Economic Social South Pacific Essay

Length: 2 pages Sources: 2 Subject: Weather Type: Essay Paper: #18287980 Related Topics: Economic Growth, Climate Change, Climate, Migration
Excerpt from Essay :

Region that I have chosen is the South Pacific, or more broadly Oceania. If we exclude Australia and New Zealand, the two highly developed economies, this region is characterized by island nations, mostly small, with tiny economies. Many such islands are independent nations, while others are colonies (i.e. French Polynesia, Cook Islands, Guam). Most nations within this region have ties to larger economies, either the U.S., New Zealand or Australia, regardless of their political status.

For the most part, these regions are politically stable. The Pacific islands are, in many cases, subject to many political issues. At the global level, these nations are among the most vulnerable to climate change. Rising sea levels are an existential threat to countries like Tuvalu, which is almost entirely at sea level (Allen, 2004). Thus, many of these island nations have become the leading spokespeople for action on climate change, increasing their profile in the international community. They are also dependent on fishing and coral reefs, both of which are threatened by increasing ocean acidity (Hoegh, 2007).

These islands are also affected by the economic changes in the financing. They need their sponsor nations to continue to be healthy enough to make ongoing contributions, so the Pacific islands remain at least somewhat affected by the economic environment.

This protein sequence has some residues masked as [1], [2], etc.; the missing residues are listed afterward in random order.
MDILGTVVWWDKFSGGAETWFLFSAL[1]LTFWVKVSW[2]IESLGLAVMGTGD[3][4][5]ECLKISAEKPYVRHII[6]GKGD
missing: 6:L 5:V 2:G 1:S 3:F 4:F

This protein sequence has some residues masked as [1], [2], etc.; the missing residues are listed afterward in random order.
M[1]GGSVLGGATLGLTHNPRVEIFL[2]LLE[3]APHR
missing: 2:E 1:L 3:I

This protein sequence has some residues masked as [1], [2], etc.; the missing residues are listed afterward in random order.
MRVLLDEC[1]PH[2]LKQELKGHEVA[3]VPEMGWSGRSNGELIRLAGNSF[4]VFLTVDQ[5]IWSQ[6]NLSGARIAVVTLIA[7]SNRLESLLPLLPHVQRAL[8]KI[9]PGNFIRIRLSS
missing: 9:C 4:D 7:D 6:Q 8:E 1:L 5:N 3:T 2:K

Social changes will also affect many of these nations. Among the issues for them is migration. Many island nations have more citizens living off-island, in places like Brisbane, Auckland or Honolulu, than they have in their own countries. This has both positive and negative effects on their economies. These expats are a source of remittances, and thus a valuable source of income, but their leaving the islands represents a drain of both brains and talent. Furthermore, there is social disruption from such migration as the result of too many young people leaving, difficulty in keeping family units together, and the erosion of social support systems back home. These expats may also lose a sense of their own cultural identity, particularly if they…

Sources Used in Documents:

References

Allen, L. (2004). Will Tuvalu disappear beneath the sea? Smithsonian. Retrieved November 30, 2014 from http://www.smithsonianmag.com/travel/will-tuvalu-disappear-beneath-the-sea-180940704/?no-ist

Hoegh, O. (2007). Coral reefs under rapid climate change and ocean acidification. Science. Vol. 318 (2007) 1737-1742.


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